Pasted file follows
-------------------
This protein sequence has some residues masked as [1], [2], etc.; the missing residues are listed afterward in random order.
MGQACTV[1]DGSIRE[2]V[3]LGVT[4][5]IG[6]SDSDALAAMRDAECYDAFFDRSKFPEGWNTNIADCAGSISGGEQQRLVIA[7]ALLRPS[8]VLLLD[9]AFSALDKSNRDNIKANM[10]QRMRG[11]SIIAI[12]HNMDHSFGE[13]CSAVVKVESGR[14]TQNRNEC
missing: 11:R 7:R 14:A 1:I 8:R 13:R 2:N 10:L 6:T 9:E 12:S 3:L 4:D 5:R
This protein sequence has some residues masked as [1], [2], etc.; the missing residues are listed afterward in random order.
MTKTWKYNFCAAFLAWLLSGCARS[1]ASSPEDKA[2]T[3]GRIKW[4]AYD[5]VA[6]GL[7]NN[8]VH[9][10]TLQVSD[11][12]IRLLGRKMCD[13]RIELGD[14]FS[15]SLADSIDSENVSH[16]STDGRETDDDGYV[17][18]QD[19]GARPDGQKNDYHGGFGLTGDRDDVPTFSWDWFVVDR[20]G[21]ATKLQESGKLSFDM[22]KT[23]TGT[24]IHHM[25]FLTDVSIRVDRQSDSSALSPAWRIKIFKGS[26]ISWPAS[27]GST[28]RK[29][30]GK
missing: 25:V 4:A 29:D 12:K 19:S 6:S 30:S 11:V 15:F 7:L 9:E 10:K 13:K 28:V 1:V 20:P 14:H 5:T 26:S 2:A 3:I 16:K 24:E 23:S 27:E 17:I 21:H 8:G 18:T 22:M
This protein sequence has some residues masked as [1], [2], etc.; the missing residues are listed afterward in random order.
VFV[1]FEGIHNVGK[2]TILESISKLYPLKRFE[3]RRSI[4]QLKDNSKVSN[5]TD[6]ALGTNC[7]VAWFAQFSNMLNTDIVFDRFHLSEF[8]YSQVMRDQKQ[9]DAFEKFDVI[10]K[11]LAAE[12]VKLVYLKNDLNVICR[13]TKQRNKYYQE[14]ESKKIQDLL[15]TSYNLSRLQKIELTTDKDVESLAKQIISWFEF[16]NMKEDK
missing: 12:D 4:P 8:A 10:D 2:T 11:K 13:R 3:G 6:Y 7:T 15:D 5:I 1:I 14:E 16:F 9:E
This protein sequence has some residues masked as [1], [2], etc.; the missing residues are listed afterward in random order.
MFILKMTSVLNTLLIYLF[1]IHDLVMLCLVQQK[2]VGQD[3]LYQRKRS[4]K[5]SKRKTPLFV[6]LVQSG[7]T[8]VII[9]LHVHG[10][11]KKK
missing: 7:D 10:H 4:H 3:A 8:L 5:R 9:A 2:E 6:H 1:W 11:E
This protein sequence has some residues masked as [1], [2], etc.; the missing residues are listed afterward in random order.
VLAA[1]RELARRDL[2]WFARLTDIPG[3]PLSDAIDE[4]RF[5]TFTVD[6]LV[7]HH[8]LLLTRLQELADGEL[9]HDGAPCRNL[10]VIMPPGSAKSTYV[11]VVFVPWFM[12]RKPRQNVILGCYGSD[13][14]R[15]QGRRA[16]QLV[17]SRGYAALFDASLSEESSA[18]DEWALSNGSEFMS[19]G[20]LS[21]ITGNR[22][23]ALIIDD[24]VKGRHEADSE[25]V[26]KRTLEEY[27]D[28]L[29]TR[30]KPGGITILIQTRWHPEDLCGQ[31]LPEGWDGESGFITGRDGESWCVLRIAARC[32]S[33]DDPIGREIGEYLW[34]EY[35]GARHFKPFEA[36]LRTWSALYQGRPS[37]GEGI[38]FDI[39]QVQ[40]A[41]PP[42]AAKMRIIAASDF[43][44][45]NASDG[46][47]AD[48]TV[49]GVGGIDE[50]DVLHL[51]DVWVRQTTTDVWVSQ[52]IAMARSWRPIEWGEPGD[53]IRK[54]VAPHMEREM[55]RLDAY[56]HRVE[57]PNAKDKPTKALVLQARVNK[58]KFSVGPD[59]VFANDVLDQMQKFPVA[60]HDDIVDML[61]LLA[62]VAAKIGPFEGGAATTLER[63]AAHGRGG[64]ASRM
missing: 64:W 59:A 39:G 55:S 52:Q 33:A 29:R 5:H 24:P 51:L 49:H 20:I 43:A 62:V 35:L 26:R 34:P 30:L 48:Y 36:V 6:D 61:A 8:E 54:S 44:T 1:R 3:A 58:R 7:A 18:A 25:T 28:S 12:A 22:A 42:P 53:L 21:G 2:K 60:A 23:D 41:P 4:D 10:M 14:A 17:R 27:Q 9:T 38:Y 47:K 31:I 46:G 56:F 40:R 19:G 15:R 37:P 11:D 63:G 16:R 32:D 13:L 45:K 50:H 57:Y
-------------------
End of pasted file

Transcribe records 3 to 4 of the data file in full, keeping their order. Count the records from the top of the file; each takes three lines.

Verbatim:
This protein sequence has some residues masked as [1], [2], etc.; the missing residues are listed afterward in random order.
VFV[1]FEGIHNVGK[2]TILESISKLYPLKRFE[3]RRSI[4]QLKDNSKVSN[5]TD[6]ALGTNC[7]VAWFAQFSNMLNTDIVFDRFHLSEF[8]YSQVMRDQKQ[9]DAFEKFDVI[10]K[11]LAAE[12]VKLVYLKNDLNVICR[13]TKQRNKYYQE[14]ESKKIQDLL[15]TSYNLSRLQKIELTTDKDVESLAKQIISWFEF[16]NMKEDK
missing: 12:D 4:P 8:A 10:D 2:T 11:K 13:R 3:G 6:Y 7:T 15:D 5:I 1:I 14:E 16:F 9:E
This protein sequence has some residues masked as [1], [2], etc.; the missing residues are listed afterward in random order.
MFILKMTSVLNTLLIYLF[1]IHDLVMLCLVQQK[2]VGQD[3]LYQRKRS[4]K[5]SKRKTPLFV[6]LVQSG[7]T[8]VII[9]LHVHG[10][11]KKK
missing: 7:D 10:H 4:H 3:A 8:L 5:R 9:A 2:E 6:H 1:W 11:E